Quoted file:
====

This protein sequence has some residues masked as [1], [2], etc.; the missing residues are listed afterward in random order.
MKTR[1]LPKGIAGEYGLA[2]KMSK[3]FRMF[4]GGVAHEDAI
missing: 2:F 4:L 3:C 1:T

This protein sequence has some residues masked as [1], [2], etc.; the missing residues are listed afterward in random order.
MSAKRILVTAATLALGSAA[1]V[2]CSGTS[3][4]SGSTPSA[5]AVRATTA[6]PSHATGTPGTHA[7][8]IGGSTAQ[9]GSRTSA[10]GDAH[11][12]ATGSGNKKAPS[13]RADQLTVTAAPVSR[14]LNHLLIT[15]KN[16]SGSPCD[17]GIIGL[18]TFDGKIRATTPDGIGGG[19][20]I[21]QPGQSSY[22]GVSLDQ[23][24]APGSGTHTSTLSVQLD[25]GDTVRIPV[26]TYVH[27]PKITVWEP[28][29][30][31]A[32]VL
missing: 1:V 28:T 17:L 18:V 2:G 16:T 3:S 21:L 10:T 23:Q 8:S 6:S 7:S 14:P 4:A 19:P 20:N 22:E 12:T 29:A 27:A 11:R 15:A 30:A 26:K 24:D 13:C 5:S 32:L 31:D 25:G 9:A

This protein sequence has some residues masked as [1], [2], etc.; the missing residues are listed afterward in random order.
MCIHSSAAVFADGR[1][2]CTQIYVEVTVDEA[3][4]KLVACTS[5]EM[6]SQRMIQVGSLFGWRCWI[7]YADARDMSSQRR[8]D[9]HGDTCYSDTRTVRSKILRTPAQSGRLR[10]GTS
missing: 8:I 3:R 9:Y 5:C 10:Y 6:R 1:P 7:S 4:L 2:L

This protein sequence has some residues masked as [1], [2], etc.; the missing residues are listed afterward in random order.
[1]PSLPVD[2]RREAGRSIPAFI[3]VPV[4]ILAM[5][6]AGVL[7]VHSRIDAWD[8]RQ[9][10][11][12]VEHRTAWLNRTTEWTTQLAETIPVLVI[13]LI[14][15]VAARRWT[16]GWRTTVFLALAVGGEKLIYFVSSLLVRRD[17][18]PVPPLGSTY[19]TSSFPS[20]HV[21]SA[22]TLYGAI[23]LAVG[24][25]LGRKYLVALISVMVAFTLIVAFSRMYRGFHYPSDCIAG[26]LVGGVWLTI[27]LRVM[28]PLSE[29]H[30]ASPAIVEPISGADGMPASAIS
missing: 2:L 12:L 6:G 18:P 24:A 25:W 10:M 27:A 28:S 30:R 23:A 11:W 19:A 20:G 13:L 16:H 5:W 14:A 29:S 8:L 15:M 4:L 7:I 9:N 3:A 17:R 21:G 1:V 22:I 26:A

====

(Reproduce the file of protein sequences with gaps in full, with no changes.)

This protein sequence has some residues masked as [1], [2], etc.; the missing residues are listed afterward in random order.
MKTR[1]LPKGIAGEYGLA[2]KMSK[3]FRMF[4]GGVAHEDAI
missing: 2:F 4:L 3:C 1:T

This protein sequence has some residues masked as [1], [2], etc.; the missing residues are listed afterward in random order.
MSAKRILVTAATLALGSAA[1]V[2]CSGTS[3][4]SGSTPSA[5]AVRATTA[6]PSHATGTPGTHA[7][8]IGGSTAQ[9]GSRTSA[10]GDAH[11][12]ATGSGNKKAPS[13]RADQLTVTAAPVSR[14]LNHLLIT[15]KN[16]SGSPCD[17]GIIGL[18]TFDGKIRATTPDGIGGG[19][20]I[21]QPGQSSY[22]GVSLDQ[23][24]APGSGTHTSTLSVQLD[25]GDTVRIPV[26]TYVH[27]PKITVWEP[28][29][30][31]A[32]VL
missing: 1:V 28:T 17:L 18:V 2:G 16:T 3:S 21:L 10:T 23:Q 8:S 6:S 7:S 14:P 4:A 19:P 20:N 22:E 12:T 29:A 27:A 11:R 15:A 30:A 26:K 24:D 13:C 5:S 32:L 31:D 25:G 9:A

This protein sequence has some residues masked as [1], [2], etc.; the missing residues are listed afterward in random order.
MCIHSSAAVFADGR[1][2]CTQIYVEVTVDEA[3][4]KLVACTS[5]EM[6]SQRMIQVGSLFGWRCWI[7]YADARDMSSQRR[8]D[9]HGDTCYSDTRTVRSKILRTPAQSGRLR[10]GTS
missing: 8:I 3:R 9:Y 5:C 10:Y 6:R 1:P 7:S 4:L 2:L

This protein sequence has some residues masked as [1], [2], etc.; the missing residues are listed afterward in random order.
[1]PSLPVD[2]RREAGRSIPAFI[3]VPV[4]ILAM[5][6]AGVL[7]VHSRIDAWD[8]RQ[9][10][11][12]VEHRTAWLNRTTEWTTQLAETIPVLVI[13]LI[14][15]VAARRWT[16]GWRTTVFLALAVGGEKLIYFVSSLLVRRD[17][18]PVPPLGSTY[19]TSSFPS[20]HV[21]SA[22]TLYGAI[23]LAVG[24][25]LGRKYLVALISVMVAFTLIVAFSRMYRGFHYPSDCIAG[26]LVGGVWLTI[27]LRVM[28]PLSE[29]H[30]ASPAIVEPISGADGMPASAIS
missing: 2:L 12:L 6:G 18:P 24:A 25:W 10:M 27:A 28:S 30:R 23:A 11:W 19:A 20:G 13:L 16:H 5:W 14:A 29:S 8:L 15:M 4:L 7:I 9:N 3:A 17:R 21:G 1:V 22:I 26:A